Ph.D. Student

Office: 224

Spemannstr. 38

72076 TÃ¼bingen

Germany

Spemannstr. 38

72076 TÃ¼bingen

Germany

+49 7071 601 557

+49 7071 601 552

Advisor(s):

Philipp Hennig

Together with my supervisor Philipp Hennig, I am working on probabilistic numerical methods to solve large linear equation systems.
We believe that numerical algorithms are actually Bayesian inference algorithms:
These algorithms gather data and propose an estimate based on these observations.
Different algorithms usually produce different estimates even if given the same data (e.g. FOM and GMRES) as they usually have different underlying assumptions.
One of our goals is to make these assumptions explicit using the language of probability in form of a prior belief over the solution.

In addition to residual or worst-case error, such a view provides an uncertainty estimate regarding the quality of the approximation.
This uncertainty allows to reason over the average error and it can be propagated to the application that called for the solution.
Furthermore, a Bayesian view allows (at least in theory) to incorporate additional prior knowledge leading to more specifically tailored algorithms for specific applications.

A particular application we are interested in are linear equation systems in which the coefficient matrix stems from a distribution.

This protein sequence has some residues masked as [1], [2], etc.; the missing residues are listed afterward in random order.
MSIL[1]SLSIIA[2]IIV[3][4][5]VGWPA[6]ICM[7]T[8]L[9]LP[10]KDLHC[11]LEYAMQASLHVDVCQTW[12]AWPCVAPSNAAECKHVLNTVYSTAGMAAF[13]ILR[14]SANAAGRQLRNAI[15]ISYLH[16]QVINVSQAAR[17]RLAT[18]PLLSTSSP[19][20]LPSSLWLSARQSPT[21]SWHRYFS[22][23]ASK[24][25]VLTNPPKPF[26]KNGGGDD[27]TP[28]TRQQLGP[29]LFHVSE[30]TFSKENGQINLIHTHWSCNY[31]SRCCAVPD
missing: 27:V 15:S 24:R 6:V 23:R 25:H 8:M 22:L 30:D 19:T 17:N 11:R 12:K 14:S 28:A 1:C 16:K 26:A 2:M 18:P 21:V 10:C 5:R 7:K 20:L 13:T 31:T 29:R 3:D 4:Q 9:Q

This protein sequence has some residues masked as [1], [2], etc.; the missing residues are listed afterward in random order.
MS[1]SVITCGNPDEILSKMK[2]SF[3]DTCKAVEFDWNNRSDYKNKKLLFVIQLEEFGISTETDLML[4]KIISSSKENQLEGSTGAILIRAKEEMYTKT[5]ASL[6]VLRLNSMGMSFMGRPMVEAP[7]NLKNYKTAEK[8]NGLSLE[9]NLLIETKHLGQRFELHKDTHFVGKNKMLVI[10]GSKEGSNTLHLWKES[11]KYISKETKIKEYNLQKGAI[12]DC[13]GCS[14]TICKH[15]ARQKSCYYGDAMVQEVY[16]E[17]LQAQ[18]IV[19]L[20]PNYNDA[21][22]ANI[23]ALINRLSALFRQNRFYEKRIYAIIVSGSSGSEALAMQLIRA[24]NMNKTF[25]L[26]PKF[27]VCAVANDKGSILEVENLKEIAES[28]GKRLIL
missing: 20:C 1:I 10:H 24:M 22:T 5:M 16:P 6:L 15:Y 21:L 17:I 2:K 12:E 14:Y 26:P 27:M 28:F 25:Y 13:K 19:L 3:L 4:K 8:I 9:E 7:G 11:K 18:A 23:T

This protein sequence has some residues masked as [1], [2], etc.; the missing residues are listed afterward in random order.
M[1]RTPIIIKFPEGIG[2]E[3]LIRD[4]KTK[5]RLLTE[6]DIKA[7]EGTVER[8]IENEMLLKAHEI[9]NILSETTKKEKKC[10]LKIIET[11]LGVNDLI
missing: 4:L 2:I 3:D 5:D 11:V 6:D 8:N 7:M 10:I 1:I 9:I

For example in Gaussian process regression it is common to assume that the underlying dataset is independently and identically distributed.
This implies that the rows of the kernel matrix are correlated, i.e. a structure that we aim to use to solve such linear equation system faster.

Artificial intelligent systems build models of their environment from observations, and choose actions that they predict will have beneficial effect on the environment's state. A central challenge is that the mathematical models used in this process call for computations that have no closed, analytic solution. Learning machines ...

Philipp Hennig Maren Mahsereci Michael Schober Hans Kersting Simon Bartels

Bayesian Optimization is an increasingly popular approach to industrial and scientific prototyping problems. The basic premise in this setting is that one is looking for a location $x$ in some domain where a fitness function $f(x)$ is (globally) minimized. The additional, sometimes implicit, assumption is t...

Philipp Hennig Simon Bartels Alonso Marco Valle Sebastian Trimpe

Linear algebra methods form the basis for the majority of numerical computations. Because they perform a positively elementary task, they have to satisfy strict requirements on computational efficiency and numerical robustness.

Our work has added to a growing understanding that many, widely used, linear solvers c...

2 results
(BibTeX)

Klein, A., Falkner, S., Bartels, S., Hennig, P., Hutter, F.